Interestingly, Clar points out the career of an artist in the Philippines is still not very common. In effect, parents “don’t really understand what it is we do as a job, or what the function is. There’s a disconnect. We learn culture from them, but at the same time, we’re artists—we’re cultural workers.” Despite this, Clar believes this mindset is quickly changing through dialogue on the internet and increased exposure to museums, ultimately growing awareness of what art is.
Exploring Potential in a Collaboration with Hidilyn Diaz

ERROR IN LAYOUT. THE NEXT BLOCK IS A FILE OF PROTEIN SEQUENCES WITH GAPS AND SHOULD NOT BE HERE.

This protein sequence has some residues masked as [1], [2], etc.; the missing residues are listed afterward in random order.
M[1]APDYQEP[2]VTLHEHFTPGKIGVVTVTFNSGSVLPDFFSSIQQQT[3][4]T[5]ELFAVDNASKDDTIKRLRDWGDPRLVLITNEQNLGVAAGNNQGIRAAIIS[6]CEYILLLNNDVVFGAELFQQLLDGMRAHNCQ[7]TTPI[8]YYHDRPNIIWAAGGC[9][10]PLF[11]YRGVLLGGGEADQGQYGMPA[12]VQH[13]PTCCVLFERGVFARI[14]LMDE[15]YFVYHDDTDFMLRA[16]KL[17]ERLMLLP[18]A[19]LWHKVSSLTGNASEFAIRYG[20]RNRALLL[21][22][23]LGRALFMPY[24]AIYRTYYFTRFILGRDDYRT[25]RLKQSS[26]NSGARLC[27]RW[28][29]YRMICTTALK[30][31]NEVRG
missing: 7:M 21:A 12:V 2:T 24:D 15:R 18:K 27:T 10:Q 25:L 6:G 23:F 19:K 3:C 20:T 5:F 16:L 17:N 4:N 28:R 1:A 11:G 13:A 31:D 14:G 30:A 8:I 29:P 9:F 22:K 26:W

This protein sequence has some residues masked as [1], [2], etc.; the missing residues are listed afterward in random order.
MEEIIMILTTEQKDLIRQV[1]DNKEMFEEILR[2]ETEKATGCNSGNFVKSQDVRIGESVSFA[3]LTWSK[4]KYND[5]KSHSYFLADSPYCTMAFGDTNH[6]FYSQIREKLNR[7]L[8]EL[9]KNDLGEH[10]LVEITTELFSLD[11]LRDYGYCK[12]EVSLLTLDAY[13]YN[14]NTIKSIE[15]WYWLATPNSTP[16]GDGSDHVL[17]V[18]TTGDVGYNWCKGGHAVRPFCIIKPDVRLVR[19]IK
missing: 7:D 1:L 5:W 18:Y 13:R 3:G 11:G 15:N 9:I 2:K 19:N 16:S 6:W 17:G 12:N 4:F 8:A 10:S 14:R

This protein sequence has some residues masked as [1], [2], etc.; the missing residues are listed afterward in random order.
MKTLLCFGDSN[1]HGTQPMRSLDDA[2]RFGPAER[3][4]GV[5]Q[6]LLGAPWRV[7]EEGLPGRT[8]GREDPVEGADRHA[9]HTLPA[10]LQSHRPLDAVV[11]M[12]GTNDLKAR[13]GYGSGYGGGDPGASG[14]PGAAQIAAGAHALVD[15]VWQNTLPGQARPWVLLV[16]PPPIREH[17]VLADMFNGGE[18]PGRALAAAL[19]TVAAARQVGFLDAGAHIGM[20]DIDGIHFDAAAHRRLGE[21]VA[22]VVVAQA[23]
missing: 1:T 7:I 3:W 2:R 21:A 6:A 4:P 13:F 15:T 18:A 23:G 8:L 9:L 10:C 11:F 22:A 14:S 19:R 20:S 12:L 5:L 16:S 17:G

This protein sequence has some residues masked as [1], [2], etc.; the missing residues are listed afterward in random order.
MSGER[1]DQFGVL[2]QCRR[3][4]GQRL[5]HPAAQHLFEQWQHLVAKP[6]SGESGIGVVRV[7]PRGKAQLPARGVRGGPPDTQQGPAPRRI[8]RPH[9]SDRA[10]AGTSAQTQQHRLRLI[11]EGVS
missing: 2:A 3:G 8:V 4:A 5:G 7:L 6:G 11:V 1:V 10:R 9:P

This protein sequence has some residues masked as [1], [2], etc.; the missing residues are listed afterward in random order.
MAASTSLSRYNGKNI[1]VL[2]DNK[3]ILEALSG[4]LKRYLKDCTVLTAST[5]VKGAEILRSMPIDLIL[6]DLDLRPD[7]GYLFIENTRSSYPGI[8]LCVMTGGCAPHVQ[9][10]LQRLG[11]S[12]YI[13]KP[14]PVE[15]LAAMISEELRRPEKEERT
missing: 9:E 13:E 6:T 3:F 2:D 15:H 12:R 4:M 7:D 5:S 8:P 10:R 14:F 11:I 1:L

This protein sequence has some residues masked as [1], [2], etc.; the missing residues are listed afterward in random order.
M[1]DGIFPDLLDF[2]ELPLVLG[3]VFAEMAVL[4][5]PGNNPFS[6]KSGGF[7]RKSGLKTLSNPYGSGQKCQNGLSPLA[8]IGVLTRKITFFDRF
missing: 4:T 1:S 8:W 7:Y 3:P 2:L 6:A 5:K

“When Silverlens asked me to do the solo in New York, I immediately wanted to work with Hidilyn Diaz. She’s amazing—Asian, Female, and the best in the world.”
Clar says, “I think it’s important for people in New York to see what can be achieved despite their perception of what we can do. In the West, think they wouldn’t think of Filipinos as strong. So it’s important for them to know, and for even for us to know, that you can achieve something and be the best in the world.”
Standing against a wall in the main room are five massive aluminum sheets, each reaching up to eight feet tall. The metal installation was not fabricated by the hands of Clar, but formed under the weight of Hidilyn dropping heavy barbells. Installed almost like a landscape, the artwork seems symbolic of the strong woman’s action turning her skill into art.